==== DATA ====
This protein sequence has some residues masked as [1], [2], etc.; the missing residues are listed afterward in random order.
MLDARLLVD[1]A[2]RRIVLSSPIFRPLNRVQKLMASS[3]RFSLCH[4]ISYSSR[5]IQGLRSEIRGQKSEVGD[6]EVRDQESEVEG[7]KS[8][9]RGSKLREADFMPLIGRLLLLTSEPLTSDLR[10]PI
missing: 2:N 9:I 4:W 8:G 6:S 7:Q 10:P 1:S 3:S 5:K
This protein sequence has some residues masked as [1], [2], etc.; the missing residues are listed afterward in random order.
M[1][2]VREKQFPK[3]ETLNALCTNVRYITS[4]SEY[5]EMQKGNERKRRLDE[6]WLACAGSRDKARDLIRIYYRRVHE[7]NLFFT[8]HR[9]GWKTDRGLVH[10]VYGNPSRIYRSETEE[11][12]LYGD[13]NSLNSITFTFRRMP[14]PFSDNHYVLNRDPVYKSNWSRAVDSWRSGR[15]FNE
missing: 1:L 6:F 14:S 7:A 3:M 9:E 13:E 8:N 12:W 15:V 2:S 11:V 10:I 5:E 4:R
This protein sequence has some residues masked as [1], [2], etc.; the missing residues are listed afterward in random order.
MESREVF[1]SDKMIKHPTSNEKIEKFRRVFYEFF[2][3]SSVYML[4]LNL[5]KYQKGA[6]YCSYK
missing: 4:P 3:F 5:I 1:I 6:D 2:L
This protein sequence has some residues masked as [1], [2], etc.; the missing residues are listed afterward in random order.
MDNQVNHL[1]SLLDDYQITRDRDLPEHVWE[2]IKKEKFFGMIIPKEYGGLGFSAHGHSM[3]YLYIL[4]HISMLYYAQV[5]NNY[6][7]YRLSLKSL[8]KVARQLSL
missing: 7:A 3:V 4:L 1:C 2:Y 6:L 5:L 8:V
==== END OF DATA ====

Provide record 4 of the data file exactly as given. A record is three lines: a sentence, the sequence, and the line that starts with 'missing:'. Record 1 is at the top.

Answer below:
This protein sequence has some residues masked as [1], [2], etc.; the missing residues are listed afterward in random order.
MDNQVNHL[1]SLLDDYQITRDRDLPEHVWE[2]IKKEKFFGMIIPKEYGGLGFSAHGHSM[3]YLYIL[4]HISMLYYAQV[5]NNY[6][7]YRLSLKSL[8]KVARQLSL
missing: 7:A 3:V 4:L 1:C 2:Y 6:L 5:L 8:V